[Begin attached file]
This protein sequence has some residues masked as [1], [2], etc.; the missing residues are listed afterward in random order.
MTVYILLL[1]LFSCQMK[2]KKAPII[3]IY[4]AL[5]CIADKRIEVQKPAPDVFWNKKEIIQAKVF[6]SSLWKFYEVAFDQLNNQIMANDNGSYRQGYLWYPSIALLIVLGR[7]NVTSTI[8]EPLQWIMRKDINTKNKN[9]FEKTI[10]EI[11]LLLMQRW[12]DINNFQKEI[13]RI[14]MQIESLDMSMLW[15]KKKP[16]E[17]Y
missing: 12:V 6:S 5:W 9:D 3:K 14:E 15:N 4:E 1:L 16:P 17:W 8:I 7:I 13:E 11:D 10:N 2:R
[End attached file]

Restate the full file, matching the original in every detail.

This protein sequence has some residues masked as [1], [2], etc.; the missing residues are listed afterward in random order.
MTVYILLL[1]LFSCQMK[2]KKAPII[3]IY[4]AL[5]CIADKRIEVQKPAPDVFWNKKEIIQAKVF[6]SSLWKFYEVAFDQLNNQIMANDNGSYRQGYLWYPSIALLIVLGR[7]NVTSTI[8]EPLQWIMRKDINTKNKN[9]FEKTI[10]EI[11]LLLMQRW[12]DINNFQKEI[13]RI[14]MQIESLDMSMLW[15]KKKP[16]E[17]Y
missing: 12:V 6:S 5:W 9:D 3:K 14:E 15:N 4:E 1:L 16:P 17:W 8:I 7:I 13:E 11:D 10:N 2:R